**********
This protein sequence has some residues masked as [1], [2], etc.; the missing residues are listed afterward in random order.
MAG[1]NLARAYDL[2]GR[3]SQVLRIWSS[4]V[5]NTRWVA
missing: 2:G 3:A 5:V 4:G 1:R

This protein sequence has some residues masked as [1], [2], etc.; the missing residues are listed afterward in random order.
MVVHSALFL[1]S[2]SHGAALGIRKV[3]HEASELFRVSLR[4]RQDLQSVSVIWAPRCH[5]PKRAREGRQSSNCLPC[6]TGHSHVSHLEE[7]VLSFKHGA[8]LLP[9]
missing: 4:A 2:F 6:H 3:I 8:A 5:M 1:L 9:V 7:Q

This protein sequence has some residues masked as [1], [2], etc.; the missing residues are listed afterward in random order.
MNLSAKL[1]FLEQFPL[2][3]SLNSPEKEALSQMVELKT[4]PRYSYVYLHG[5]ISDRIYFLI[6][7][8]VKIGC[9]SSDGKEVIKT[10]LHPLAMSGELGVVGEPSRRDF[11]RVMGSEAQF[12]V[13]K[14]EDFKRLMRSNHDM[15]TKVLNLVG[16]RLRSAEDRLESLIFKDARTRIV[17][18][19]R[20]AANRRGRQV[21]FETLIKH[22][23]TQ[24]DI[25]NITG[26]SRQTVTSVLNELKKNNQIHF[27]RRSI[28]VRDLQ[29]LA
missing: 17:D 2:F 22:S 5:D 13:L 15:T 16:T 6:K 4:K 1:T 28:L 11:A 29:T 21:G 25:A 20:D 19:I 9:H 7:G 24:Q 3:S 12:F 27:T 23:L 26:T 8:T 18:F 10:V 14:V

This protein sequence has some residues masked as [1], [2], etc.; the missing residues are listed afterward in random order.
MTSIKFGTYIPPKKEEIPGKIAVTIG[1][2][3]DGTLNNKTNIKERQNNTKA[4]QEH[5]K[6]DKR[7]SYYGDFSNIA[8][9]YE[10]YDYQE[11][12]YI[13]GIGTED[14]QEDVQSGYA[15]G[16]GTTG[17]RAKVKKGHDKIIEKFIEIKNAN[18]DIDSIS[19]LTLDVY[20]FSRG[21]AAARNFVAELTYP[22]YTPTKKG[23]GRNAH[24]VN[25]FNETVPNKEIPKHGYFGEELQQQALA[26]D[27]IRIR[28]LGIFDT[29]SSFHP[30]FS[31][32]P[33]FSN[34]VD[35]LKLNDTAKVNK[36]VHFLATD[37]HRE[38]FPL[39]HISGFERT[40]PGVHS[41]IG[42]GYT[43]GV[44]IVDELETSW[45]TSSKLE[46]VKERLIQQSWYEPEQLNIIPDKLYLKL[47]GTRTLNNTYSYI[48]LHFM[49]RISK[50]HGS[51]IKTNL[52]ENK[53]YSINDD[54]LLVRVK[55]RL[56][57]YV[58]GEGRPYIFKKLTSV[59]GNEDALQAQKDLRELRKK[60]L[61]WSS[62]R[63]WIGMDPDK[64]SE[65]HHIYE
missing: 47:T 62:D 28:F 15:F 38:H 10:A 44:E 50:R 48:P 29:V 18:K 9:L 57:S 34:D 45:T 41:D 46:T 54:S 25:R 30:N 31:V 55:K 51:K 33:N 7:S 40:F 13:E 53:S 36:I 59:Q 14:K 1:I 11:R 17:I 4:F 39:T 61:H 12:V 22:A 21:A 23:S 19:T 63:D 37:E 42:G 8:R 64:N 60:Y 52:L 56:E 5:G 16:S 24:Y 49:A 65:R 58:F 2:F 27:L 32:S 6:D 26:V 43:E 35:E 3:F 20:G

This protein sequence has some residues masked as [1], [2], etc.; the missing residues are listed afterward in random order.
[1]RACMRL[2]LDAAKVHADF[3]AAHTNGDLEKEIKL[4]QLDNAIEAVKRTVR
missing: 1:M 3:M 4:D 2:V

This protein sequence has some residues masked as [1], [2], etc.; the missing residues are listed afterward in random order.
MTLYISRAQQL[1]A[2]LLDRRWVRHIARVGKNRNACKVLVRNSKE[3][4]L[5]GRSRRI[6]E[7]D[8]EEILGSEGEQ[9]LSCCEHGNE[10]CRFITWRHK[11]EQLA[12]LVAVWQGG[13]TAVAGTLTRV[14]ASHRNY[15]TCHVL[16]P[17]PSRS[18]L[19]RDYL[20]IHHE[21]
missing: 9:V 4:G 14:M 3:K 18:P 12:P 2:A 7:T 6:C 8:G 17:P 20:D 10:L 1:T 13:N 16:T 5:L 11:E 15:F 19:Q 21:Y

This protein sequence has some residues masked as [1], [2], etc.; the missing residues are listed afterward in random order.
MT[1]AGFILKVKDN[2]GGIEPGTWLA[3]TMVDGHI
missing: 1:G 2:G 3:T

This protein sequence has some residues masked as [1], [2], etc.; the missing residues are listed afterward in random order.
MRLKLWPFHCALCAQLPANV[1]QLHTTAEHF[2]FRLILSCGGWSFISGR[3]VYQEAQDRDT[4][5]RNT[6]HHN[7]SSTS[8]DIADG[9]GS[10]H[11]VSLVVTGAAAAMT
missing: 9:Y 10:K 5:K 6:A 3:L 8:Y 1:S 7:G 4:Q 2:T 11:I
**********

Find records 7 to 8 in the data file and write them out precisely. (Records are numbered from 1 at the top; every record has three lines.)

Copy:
This protein sequence has some residues masked as [1], [2], etc.; the missing residues are listed afterward in random order.
MT[1]AGFILKVKDN[2]GGIEPGTWLA[3]TMVDGHI
missing: 1:G 2:G 3:T

This protein sequence has some residues masked as [1], [2], etc.; the missing residues are listed afterward in random order.
MRLKLWPFHCALCAQLPANV[1]QLHTTAEHF[2]FRLILSCGGWSFISGR[3]VYQEAQDRDT[4][5]RNT[6]HHN[7]SSTS[8]DIADG[9]GS[10]H[11]VSLVVTGAAAAMT
missing: 9:Y 10:K 5:K 6:A 3:L 8:Y 1:S 7:G 4:Q 2:T 11:I